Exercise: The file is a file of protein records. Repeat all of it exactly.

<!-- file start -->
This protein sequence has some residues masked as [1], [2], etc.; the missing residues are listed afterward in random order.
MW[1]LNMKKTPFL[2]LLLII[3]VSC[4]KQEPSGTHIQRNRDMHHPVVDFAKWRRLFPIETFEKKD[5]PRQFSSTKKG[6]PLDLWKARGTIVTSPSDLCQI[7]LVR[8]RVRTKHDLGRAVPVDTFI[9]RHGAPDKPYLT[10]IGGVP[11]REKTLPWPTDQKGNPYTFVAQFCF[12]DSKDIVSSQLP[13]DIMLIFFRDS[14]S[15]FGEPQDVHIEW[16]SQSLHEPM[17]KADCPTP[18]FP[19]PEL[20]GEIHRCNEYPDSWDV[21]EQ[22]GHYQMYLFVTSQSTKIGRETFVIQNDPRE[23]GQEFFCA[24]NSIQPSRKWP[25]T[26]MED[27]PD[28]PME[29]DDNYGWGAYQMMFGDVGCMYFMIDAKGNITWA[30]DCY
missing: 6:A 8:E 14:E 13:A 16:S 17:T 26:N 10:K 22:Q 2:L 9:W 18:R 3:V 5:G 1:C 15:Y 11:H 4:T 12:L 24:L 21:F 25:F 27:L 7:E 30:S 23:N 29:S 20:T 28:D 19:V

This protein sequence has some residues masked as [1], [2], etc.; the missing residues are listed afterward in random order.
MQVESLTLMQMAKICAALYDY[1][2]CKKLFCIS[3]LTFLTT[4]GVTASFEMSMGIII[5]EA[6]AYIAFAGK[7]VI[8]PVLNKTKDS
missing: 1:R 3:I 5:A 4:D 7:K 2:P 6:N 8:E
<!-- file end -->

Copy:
This protein sequence has some residues masked as [1], [2], etc.; the missing residues are listed afterward in random order.
MW[1]LNMKKTPFL[2]LLLII[3]VSC[4]KQEPSGTHIQRNRDMHHPVVDFAKWRRLFPIETFEKKD[5]PRQFSSTKKG[6]PLDLWKARGTIVTSPSDLCQI[7]LVR[8]RVRTKHDLGRAVPVDTFI[9]RHGAPDKPYLT[10]IGGVP[11]REKTLPWPTDQKGNPYTFVAQFCF[12]DSKDIVSSQLP[13]DIMLIFFRDS[14]S[15]FGEPQDVHIEW[16]SQSLHEPM[17]KADCPTP[18]FP[19]PEL[20]GEIHRCNEYPDSWDV[21]EQ[22]GHYQMYLFVTSQSTKIGRETFVIQNDPRE[23]GQEFFCA[24]NSIQPSRKWP[25]T[26]MED[27]PD[28]PME[29]DDNYGWGAYQMMFGDVGCMYFMIDAKGNITWA[30]DCY
missing: 6:A 8:E 14:E 13:A 16:S 17:T 26:N 10:K 22:Q 2:L 9:W 18:R 3:V 5:G 1:C 15:Y 11:H 4:T 12:L 24:L 21:F 25:F 27:L 7:E 30:S 23:N 29:S 20:T 28:D 19:V

This protein sequence has some residues masked as [1], [2], etc.; the missing residues are listed afterward in random order.
MQVESLTLMQMAKICAALYDY[1][2]CKKLFCIS[3]LTFLTT[4]GVTASFEMSMGIII[5]EA[6]AYIAFAGK[7]VI[8]PVLNKTKDS
missing: 1:R 3:I 5:A 4:D 7:K 2:P 6:N 8:E